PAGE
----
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DIRECTED BY: Wisit Sasanatieng
FEATURING: Mahasamut Boonyaruk, Saengthong Gate-Uthong
PLOT: Pod moves to Bangkok, despite his grandmother’s warning he will grow a tail if he does so, and falls in love with Jin, a woman of serial obsessions—none of which involve Pod.
WHY IT MIGHT JOIN THE APOCRYPHA: It begins with Pod losing his finger at his sardine-canning job (he gets it back later). It ends on a mountain of plastic bottles that dominates the Bangkok skyline. In between, it indulges in a subplot about an affair between a girl who’s either 8 or 22 years old and her talking teddy bear. Oh, and it’s also intermittently a musical. Citizen Dog takes a lot of lunatic swings, and still manages to remain a crowd-pleasing romance.
COMMENTS: Pod and Jin are each, in their own way, searching for a dream, while not realizing that they are living in one. Jin dreams of one day reading the book that fell out of the sky and landed on her deck, written in a language unknown to her; later, she is able to put that dream to one side to pursue an obsession with saving the planet via recycling. Pod, meanwhile, is introduced to us as “a man without a dream”—at least, until he encounters Jin and quickly falls in love. Jin drifts from dream to dream, risking devastation when her plans don’t turn out as she expects, while Pod drifts from job to job, too scared to commit to anything and declare his feelings. Meanwhile, both of them miss the magic of the world around them.
The viewer doesn’t make that mistake, however. Wisit Sasanatieng drenches his movie in some of the boldest color schemes ever ladled on the big screen. Pod leaves a country home where swaths of golden grass grow from russet dirt, waving against a painted backdrop sky with an eternally glowing sun, and lands in a busy Bangkok where he gets a job at a ruby and emerald colored sardine-processing factory where even the fish have pink eyes. The people who populate the city are even stranger than their visual environments: a zombie taxi driver, killed during one of the city’s periodic rains of helmets; an amnesiac obsessed with licking; a talking teddy bear, who’s also a chain smoker who falls on hard times and turns homeless. Don’t worry, there are plenty more crazy characters where those came from, along with breaks for musical numbers, sequences that are sped-up or which play out in lethargic slow motion, and a gecko sex scene. Citizen Dog never runs out of ideas to throw at the viewer; but for Pod and Jin, it’s all just part of everyday life in the big city.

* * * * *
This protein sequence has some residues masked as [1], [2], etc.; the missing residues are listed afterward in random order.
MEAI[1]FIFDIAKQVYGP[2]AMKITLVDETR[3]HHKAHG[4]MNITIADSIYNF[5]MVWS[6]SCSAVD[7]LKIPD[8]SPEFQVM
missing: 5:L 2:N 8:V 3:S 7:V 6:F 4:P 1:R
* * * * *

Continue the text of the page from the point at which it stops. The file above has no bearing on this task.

In conventional terms, Citizen Dog fails as a romantic comedy, because it never convincingly shows how Pod wins Jin’s heart. Dreamy Jin is completely blind to Pod’s devotion up into the final scene, when she suddenly succumbs to a short sappy speech and a kiss. But who cares? In unconventional terms, the movie succeeds brilliantly; each part of the series of almost-unconnected vignettes is a miniature joke brilliant enough to keep you eagerly awaiting the next one, so that you don’t really notice (or care much) about Jin’s lack of romantic development.
Citizen Dog‘s blend of old-fashioned romance and digitally-enhanced surrealism often draws comparisons to Amelie (2001). Tonally, however, it more resembles Michel Gondry‘s Mood Indigo (2013), in that it creates a whimsically unreal but fully lived-in universe where absolutely anything can happen. The difference is that Citizen Dog remains lighthearted to the end, never succumbing to the darkness that envelops the moody Indigo.
The genesis of Citizen Dog is as odd as its story line. It’s an adaptation of a novel by Koynuch. But, in a twist, Koynuch’s novel was itself an adaptation of Sasanatieng’s original unpublished screenplay! Once Koynuch gave Sasanatieng’s collection of vignettes without a story a unifying theme of dreams, the director felt he could come back to the script he’d abandoned and turn it into a feature film.
Sasanatieng’s first movie, Tears of the Black Tiger, was a Spaghetti Western parody with vividly artificial visuals similar to Citizen Dog. Both movies were minor hits with film-festival followers, although Dog is the more accessible of the two. But none of Sasanatieng’s subsequent movies have made much headway in the West, although he is still active. Unfortunately, Citizen Dog is not currently available on home video or (although you might be able to find a used all-region DVD on Ebay or other sources—be cure to confirm English subtitles are included). Tears of the Black Tiger, on the other hand, is still easy to acquire.
WHAT THE CRITICS SAY:
“People are able to swap fingers, they can grow tails, teddy bears are able to talk and sometimes it rains helmets. And that’s just a small selection of the weirdness this films throws at you. None of these things are ever properly explained, they’re just a part of the surreal world the characters inhabit and have to deal with on a daily basis.”–Niels Matthijs, Screen Anarchy
(This movie was nominated for review by Welrax. Suggest a weird movie of your own here.)